AN Etihad Airways Boeing 787-9 was forced to return to Perth after it encountered severe turbulence off Geraldton.
Flight EY487 the non-stop service to Abu Dhabi took off at 5.15pm and climbed to about 8534mts off Cervantes when it started to encounter turbulence.
The crew requested a lower altitude and were cleared to 6096mts.
However, the turbulence became worse and off the coast from Geraldton the plane encountered severe turbulence and the crew elected to return to Perth.
Fire engines were in attendance when the 787 retuned after dumping fuel and it landed safely at 6.42pm.
Etihad Airways confirmed the incident Thursday night.
“Etihad Airways flight EY487, operating from Perth to Abu Dhabi today, 7 September 2017, has returned to Perth Airport having experienced severe turbulence an hour into its journey.
“No passengers were hurt during the turbulence event, however as a precaution, the aircraft is being inspected by engineers, the airline said.
It added that “affected guests are being assisted with hotel accommodation and alternative travel arrangements.”
“The safety and wellbeing of crew and passengers is Etihad Airways’ number one priority.”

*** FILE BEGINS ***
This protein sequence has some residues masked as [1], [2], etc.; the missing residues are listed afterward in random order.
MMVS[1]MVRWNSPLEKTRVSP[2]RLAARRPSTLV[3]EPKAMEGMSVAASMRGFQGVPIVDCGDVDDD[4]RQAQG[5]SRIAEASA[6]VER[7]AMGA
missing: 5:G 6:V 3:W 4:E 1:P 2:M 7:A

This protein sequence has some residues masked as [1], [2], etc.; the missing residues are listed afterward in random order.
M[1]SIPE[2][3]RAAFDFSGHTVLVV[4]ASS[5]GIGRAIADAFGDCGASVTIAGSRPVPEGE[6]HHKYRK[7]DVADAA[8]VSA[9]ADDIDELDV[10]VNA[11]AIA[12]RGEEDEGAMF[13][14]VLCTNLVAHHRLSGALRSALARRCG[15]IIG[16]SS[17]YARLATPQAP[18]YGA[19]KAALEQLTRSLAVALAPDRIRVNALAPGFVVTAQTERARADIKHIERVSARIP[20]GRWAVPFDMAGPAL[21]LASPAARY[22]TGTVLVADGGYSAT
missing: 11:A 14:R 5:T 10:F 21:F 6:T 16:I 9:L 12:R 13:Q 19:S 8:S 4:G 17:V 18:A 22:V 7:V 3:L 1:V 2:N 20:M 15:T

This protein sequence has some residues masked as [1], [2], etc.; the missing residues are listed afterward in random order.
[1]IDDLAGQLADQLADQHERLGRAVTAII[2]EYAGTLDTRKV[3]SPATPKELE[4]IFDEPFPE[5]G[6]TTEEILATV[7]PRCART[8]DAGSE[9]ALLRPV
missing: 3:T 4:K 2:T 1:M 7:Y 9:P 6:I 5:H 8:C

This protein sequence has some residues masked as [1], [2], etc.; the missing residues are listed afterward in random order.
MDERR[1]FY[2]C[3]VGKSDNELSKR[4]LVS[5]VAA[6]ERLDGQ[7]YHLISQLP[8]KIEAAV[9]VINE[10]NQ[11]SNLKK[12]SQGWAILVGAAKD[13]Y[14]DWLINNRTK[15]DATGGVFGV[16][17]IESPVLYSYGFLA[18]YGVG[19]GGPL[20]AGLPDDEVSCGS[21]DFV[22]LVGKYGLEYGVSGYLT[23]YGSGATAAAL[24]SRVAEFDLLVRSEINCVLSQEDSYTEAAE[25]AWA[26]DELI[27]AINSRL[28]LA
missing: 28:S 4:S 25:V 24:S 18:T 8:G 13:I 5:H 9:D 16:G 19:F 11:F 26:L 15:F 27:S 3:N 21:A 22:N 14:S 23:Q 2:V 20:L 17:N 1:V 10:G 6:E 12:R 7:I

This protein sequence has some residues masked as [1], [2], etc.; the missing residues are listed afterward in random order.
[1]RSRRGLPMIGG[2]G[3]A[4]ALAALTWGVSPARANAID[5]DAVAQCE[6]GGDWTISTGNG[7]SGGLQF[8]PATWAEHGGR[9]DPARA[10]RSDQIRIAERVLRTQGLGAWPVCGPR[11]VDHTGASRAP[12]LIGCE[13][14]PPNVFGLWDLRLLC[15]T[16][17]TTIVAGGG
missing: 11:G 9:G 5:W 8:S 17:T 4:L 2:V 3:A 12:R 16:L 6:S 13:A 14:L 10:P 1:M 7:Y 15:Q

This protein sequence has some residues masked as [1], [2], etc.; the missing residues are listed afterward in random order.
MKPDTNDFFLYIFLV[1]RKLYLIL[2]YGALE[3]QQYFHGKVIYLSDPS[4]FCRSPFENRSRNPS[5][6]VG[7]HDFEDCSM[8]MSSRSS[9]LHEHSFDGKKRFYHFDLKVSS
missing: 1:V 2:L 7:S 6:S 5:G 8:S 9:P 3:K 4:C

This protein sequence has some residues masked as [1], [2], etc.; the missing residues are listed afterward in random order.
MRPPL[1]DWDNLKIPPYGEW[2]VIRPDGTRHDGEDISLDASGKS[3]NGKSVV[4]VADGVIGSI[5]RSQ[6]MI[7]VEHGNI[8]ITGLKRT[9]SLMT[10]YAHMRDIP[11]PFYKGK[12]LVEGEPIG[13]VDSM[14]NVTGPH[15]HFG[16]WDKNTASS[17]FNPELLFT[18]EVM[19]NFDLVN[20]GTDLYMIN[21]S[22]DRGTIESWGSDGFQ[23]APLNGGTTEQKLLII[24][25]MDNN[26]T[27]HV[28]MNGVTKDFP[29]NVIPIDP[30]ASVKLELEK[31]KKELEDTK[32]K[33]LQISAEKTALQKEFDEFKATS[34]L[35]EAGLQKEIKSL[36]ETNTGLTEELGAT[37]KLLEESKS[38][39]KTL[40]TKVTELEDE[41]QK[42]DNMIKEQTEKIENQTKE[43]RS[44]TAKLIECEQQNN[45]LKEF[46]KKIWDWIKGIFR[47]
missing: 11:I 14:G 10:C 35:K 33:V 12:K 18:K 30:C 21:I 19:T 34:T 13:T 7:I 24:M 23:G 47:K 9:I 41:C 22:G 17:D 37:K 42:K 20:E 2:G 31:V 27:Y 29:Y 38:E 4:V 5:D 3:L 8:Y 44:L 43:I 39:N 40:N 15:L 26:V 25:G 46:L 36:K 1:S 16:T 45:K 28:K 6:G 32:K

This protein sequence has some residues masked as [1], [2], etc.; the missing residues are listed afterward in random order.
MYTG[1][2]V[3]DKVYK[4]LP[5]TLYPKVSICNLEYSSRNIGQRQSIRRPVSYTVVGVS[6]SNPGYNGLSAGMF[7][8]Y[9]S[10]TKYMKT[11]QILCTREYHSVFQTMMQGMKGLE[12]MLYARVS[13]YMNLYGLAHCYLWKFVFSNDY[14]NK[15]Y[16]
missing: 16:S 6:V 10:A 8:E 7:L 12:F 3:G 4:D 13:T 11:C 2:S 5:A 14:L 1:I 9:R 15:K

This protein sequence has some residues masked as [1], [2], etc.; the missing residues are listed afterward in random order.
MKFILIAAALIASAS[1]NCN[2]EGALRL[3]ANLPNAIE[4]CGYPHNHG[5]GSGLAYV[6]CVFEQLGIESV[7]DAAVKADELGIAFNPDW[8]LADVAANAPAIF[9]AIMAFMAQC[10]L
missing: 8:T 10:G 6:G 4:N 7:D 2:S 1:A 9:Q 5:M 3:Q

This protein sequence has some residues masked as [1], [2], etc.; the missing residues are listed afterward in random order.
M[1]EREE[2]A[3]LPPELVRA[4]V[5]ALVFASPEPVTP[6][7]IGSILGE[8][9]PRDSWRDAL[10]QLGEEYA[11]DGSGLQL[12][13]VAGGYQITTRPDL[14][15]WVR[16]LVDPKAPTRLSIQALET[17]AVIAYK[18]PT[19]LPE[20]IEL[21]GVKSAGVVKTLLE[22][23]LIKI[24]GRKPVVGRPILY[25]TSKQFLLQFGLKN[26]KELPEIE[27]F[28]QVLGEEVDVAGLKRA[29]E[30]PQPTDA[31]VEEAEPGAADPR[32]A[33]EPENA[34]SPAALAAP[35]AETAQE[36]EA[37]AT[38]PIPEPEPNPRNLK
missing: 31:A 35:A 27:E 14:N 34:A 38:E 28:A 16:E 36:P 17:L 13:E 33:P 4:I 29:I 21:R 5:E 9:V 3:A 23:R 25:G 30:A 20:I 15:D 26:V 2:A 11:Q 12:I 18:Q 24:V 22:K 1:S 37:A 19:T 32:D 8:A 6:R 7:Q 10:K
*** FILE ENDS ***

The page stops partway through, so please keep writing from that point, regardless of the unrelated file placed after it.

It is expected the aircraft will fly out today to Abu Dhabi.
According to a former crash investigator, the turbulence must have been very severe for the pilots to turn back to Perth.
With climate change, turbulence encounters are becoming more frequent and more severe.
A study by University of Reading researcher Dr Paul Williams has warned that turbulence could triple.
Although technology that allows aircraft to detect unexpected turbulence has improved, clear air turbulence remains difficult to distinguish and there are still incidents where passengers and cabin crew are injured.
The study, published in the journal Advances in Atmospheric Sciences, used super computer simulations to look at how a doubling of carbon dioxide in the atmosphere would affect wintertime turbulence levels on trans-Atlantic routes at about 11,000mts.
The results showed the average amount of light turbulence in the atmosphere will increase by 59 per cent with light-to-moderate turbulence rising by 75 per cent, moderate by 94 per cent, moderate-to-severe by 127 per cent and severe by 149 per cent.
The reason for this, according to the study, is that climate change is generating stronger wind shears within the jet stream and that these are a major cause of turbulence.
“Our new study paints the most detailed picture yet of how aircraft turbulence will respond to climate change,’’ Williams said.